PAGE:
It’s not necessary to cover a brisket during the resting process. The bark will remain crunchy if you allow the meat to rest uncovered. What’s more, it will be ready to slice and serve that much sooner, since the circulating air will cool it more quickly.
On the other hand, briskets that rest beneath a foil cover—or using the faux Cambro method, which we’ll talk more about in a moment—will be juicier. In the end, it comes down to personal preference.
Is There Such Thing As Resting a Brisket for Too Long?
Yes, it is possible for brisket to rest for too long. After a while, the meat will start to cool down, which will affect the texture when it’s time to serve it.
You can offset this issue by resting the meat in a faux Cambro or low oven, but this can be problematic in its own way. You don’t want the meat to continue cooking once you’ve taken it off the smoker. Overcooked brisket is unpleasantly dry and difficult to chew.
We would suggest that you allow brisket to rest for no longer than 4 hours. If you’re smoking the point or the flat alone, try to aim for a maximum resting time of 3 hours.
How To Rest Brisket In Foil
Tenting the cooked brisket with foil will help it retain more moisture. We don’t recommend wrapping it tightly when resting it at room temperature, however, or you could end up softening the bark.
When the brisket has cooked to 195 degrees Fahrenheit, remove it from the smoker and set it on a large cutting board. Tent the meat with a sheet of aluminum foil—you might need two sheets for larger briskets—and let rest for the prescribed amount of time.
The Faux Cambro Technique
When you still have 3 to 4 hours to go before serving time, a faux Cambro is the best way to hold the brisket.
To make a faux Cambro, fill a large cooler with hot water and close the lid. After 30 minutes, empty the cooler and line it with clean towels. This will create an environment that’s warm enough to hold the brisket without overcooking it.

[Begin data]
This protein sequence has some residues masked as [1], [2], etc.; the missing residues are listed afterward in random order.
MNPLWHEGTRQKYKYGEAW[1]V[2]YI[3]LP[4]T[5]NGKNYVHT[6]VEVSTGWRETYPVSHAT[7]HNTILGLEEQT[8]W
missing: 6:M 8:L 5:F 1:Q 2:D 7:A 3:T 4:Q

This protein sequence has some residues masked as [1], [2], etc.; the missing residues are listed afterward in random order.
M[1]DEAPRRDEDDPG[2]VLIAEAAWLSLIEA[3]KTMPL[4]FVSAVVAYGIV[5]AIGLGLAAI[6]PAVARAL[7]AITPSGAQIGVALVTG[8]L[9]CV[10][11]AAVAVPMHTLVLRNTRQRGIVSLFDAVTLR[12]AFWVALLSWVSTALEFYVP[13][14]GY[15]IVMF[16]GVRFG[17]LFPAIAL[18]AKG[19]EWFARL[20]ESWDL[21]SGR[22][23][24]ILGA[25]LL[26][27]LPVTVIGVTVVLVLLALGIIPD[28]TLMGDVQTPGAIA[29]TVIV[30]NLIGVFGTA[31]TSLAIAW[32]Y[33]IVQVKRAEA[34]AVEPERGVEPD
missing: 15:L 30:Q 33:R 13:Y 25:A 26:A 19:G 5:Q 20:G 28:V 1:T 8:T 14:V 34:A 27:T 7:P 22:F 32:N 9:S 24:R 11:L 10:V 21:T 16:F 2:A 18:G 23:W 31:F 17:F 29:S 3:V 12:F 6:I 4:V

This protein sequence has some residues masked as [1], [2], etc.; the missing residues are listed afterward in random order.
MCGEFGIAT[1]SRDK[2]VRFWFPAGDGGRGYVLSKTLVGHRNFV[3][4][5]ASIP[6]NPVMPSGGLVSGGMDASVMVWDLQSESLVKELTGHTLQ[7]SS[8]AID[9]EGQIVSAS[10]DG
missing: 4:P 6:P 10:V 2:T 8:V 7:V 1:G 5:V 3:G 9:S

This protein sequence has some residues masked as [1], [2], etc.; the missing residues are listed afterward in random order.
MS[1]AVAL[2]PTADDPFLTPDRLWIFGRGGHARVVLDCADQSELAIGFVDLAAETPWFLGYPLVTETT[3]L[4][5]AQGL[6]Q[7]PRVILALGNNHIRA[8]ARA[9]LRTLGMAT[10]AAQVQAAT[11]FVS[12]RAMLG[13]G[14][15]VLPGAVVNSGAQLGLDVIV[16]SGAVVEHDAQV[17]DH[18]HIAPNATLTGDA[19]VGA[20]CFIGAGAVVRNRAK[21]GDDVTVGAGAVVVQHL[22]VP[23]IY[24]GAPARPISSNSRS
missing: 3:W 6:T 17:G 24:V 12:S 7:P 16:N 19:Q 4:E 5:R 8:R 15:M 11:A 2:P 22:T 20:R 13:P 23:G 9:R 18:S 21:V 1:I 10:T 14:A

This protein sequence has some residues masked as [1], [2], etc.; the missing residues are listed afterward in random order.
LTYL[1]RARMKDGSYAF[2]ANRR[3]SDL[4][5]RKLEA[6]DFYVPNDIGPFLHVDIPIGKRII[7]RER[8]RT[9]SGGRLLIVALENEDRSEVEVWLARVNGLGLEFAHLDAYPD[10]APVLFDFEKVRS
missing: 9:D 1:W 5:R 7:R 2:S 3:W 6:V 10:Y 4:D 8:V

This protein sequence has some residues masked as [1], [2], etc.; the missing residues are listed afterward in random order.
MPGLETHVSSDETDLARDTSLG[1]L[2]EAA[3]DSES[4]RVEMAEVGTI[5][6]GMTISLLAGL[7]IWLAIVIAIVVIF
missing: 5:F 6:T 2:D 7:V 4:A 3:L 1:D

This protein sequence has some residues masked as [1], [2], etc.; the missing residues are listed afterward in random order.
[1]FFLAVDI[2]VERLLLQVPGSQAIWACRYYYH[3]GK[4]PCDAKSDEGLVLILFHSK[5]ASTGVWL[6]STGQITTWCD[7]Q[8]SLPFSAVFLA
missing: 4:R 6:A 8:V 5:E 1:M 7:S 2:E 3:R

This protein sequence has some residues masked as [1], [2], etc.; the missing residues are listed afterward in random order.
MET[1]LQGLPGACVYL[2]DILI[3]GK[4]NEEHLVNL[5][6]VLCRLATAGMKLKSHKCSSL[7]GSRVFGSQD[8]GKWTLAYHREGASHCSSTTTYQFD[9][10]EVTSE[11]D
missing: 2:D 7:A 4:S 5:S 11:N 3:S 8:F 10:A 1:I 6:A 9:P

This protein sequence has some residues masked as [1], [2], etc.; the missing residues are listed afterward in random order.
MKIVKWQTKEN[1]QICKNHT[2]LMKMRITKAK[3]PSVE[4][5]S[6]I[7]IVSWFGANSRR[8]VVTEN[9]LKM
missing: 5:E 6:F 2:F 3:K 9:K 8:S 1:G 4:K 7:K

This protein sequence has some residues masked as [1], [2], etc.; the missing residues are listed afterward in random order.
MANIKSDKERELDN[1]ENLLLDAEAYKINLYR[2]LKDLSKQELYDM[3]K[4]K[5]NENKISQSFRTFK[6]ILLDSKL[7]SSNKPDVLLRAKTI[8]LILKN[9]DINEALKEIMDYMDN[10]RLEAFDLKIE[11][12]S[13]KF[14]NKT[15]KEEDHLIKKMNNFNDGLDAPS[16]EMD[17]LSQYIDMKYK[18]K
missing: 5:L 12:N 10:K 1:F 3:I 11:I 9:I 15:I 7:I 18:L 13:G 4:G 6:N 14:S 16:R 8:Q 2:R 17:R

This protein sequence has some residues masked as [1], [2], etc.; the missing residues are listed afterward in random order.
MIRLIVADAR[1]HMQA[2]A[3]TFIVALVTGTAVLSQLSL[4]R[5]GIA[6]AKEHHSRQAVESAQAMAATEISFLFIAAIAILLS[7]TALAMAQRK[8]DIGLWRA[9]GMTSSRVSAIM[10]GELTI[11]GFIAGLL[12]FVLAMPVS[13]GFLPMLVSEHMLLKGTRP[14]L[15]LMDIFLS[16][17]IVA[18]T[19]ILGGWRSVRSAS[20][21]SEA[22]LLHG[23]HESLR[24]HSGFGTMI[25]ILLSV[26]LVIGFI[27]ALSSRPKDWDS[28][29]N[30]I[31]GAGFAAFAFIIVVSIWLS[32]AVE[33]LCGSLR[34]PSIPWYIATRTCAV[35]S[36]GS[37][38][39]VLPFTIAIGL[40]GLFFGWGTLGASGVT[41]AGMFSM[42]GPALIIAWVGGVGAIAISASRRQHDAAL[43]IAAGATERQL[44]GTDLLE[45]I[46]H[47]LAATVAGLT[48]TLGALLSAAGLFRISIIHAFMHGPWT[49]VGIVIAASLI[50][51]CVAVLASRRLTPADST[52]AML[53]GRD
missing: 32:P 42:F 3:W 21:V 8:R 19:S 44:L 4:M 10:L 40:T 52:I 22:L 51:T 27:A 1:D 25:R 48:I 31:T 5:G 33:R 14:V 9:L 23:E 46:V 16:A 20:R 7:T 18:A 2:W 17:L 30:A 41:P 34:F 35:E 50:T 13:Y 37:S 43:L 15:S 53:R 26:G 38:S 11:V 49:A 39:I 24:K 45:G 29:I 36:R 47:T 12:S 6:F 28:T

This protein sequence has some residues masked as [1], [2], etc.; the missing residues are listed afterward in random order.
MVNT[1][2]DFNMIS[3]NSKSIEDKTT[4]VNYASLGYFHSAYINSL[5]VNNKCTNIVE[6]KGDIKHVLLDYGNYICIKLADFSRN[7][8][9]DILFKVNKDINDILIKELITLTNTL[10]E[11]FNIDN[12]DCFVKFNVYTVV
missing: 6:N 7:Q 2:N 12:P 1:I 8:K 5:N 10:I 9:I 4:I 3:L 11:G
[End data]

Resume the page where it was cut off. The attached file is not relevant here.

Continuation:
After pulling the meat from the smoker and wrapping it in a double layer of foil, set it in the prepared cooler and close the lid. It should maintain the correct serving temperature for up to 4 hours.
Can You Rest Brisket In The Oven?
Although we wouldn’t necessarily consider it “resting,” you can safely hold brisket in a low oven for up to 8 hours. This is a great option when the brisket is finished cooking much sooner than you’d expected.
To begin, set your oven to its lowest temperature. Most of the time, this will be 160 or 170 degrees, but some units can be set to 150 degrees.
It’s not a good idea to try this method if your oven doesn’t have a setting lower than 180 degrees. Attempting to hold the brisket at higher temps will result in overcooking.
There’s no need to wait for the oven to reach the set temp before you put the brisket inside, but it shouldn’t take too long to hit its goal. For best results, place an internal temperature probe in the brisket to ensure that it holds at 150-160 degrees.
When kept in this way, you should be able to hold the brisket for 8 hours. Should you need to hold it any longer, it might be a better idea just to let it cool and reheat it when it’s time to serve.
The Bottom Line
Depending on which method you use, resting brisket too long can either result in cold meat or brisket that’s dry and overcooked. It’s up to you to determine the best method for holding the brisket until you’re ready to carve it.
Best of luck, and happy grilling!